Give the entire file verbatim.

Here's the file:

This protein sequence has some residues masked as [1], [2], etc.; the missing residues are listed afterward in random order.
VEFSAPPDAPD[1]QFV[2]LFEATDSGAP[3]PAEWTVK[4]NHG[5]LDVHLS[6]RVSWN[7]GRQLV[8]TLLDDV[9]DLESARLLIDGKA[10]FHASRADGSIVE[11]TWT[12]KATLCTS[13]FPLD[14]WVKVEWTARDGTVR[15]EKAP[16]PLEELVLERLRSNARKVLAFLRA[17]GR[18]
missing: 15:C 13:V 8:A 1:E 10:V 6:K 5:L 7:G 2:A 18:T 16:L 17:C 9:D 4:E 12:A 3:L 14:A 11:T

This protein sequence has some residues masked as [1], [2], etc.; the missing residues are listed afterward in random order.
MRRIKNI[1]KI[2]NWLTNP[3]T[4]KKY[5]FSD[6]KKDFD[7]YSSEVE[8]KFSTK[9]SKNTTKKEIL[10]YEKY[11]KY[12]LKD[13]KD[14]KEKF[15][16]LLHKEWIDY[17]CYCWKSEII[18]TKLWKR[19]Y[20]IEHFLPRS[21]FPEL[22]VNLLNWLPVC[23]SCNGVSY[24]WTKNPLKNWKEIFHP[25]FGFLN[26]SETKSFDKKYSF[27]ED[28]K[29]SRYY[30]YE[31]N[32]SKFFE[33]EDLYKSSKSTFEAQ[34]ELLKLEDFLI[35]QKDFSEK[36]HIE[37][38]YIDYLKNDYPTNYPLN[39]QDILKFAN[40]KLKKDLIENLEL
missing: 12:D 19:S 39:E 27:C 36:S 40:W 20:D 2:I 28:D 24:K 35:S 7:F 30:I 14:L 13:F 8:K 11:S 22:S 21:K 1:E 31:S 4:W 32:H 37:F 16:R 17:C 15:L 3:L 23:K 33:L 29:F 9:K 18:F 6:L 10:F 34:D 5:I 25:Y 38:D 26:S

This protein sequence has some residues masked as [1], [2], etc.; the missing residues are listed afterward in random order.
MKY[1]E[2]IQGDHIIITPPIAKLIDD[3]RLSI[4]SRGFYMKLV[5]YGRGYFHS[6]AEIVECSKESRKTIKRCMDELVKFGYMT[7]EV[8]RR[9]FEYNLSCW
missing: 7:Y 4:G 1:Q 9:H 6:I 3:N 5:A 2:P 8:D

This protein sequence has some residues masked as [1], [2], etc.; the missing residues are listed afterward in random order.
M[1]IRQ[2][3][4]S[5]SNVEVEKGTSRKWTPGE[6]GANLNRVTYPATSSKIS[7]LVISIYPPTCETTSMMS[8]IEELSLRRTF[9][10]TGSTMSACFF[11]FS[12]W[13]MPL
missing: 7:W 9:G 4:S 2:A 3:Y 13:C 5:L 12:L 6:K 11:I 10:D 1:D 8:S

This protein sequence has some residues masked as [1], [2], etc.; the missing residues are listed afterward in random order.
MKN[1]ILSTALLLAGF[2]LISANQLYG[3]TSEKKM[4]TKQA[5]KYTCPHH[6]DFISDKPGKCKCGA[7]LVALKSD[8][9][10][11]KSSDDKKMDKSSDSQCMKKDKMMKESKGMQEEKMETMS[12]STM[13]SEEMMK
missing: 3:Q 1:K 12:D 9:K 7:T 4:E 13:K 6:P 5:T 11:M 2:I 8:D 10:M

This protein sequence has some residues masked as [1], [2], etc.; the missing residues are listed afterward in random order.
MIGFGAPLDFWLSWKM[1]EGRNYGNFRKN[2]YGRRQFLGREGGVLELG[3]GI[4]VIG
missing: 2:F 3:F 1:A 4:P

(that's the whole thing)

This protein sequence has some residues masked as [1], [2], etc.; the missing residues are listed afterward in random order.
VEFSAPPDAPD[1]QFV[2]LFEATDSGAP[3]PAEWTVK[4]NHG[5]LDVHLS[6]RVSWN[7]GRQLV[8]TLLDDV[9]DLESARLLIDGKA[10]FHASRADGSIVE[11]TWT[12]KATLCTS[13]FPLD[14]WVKVEWTARDGTVR[15]EKAP[16]PLEELVLERLRSNARKVLAFLRA[17]GR[18]
missing: 15:C 13:V 8:A 1:E 10:V 6:K 5:L 7:G 2:A 18:T 16:L 17:C 9:D 4:E 12:A 3:L 14:A 11:T

This protein sequence has some residues masked as [1], [2], etc.; the missing residues are listed afterward in random order.
MRRIKNI[1]KI[2]NWLTNP[3]T[4]KKY[5]FSD[6]KKDFD[7]YSSEVE[8]KFSTK[9]SKNTTKKEIL[10]YEKY[11]KY[12]LKD[13]KD[14]KEKF[15][16]LLHKEWIDY[17]CYCWKSEII[18]TKLWKR[19]Y[20]IEHFLPRS[21]FPEL[22]VNLLNWLPVC[23]SCNGVSY[24]WTKNPLKNWKEIFHP[25]FGFLN[26]SETKSFDKKYSF[27]ED[28]K[29]SRYY[30]YE[31]N[32]SKFFE[33]EDLYKSSKSTFEAQ[34]ELLKLEDFLI[35]QKDFSEK[36]HIE[37][38]YIDYLKNDYPTNYPLN[39]QDILKFAN[40]KLKKDLIENLEL
missing: 12:D 19:S 39:E 27:C 36:S 40:W 20:D 2:I 28:D 24:K 35:S 7:F 30:I 14:L 13:F 8:K 11:S 22:S 21:K 1:E 31:S 4:W 32:H 37:F 16:R 17:C 15:L 3:L 23:K 33:L 29:F 9:K 18:F 6:L 10:F 34:D 5:I 25:Y 38:D 26:S

This protein sequence has some residues masked as [1], [2], etc.; the missing residues are listed afterward in random order.
MKY[1]E[2]IQGDHIIITPPIAKLIDD[3]RLSI[4]SRGFYMKLV[5]YGRGYFHS[6]AEIVECSKESRKTIKRCMDELVKFGYMT[7]EV[8]RR[9]FEYNLSCW
missing: 7:Y 4:G 1:Q 9:H 6:I 3:N 5:A 2:P 8:D

This protein sequence has some residues masked as [1], [2], etc.; the missing residues are listed afterward in random order.
M[1]IRQ[2][3][4]S[5]SNVEVEKGTSRKWTPGE[6]GANLNRVTYPATSSKIS[7]LVISIYPPTCETTSMMS[8]IEELSLRRTF[9][10]TGSTMSACFF[11]FS[12]W[13]MPL
missing: 7:W 9:G 4:S 2:A 3:Y 13:C 5:L 12:L 6:K 11:I 10:D 1:D 8:S

This protein sequence has some residues masked as [1], [2], etc.; the missing residues are listed afterward in random order.
MKN[1]ILSTALLLAGF[2]LISANQLYG[3]TSEKKM[4]TKQA[5]KYTCPHH[6]DFISDKPGKCKCGA[7]LVALKSD[8][9][10][11]KSSDDKKMDKSSDSQCMKKDKMMKESKGMQEEKMETMS[12]STM[13]SEEMMK
missing: 3:Q 1:K 12:D 9:K 7:T 4:E 13:K 6:P 5:T 11:M 2:I 8:D 10:M

This protein sequence has some residues masked as [1], [2], etc.; the missing residues are listed afterward in random order.
MIGFGAPLDFWLSWKM[1]EGRNYGNFRKN[2]YGRRQFLGREGGVLELG[3]GI[4]VIG
missing: 2:F 3:F 1:A 4:P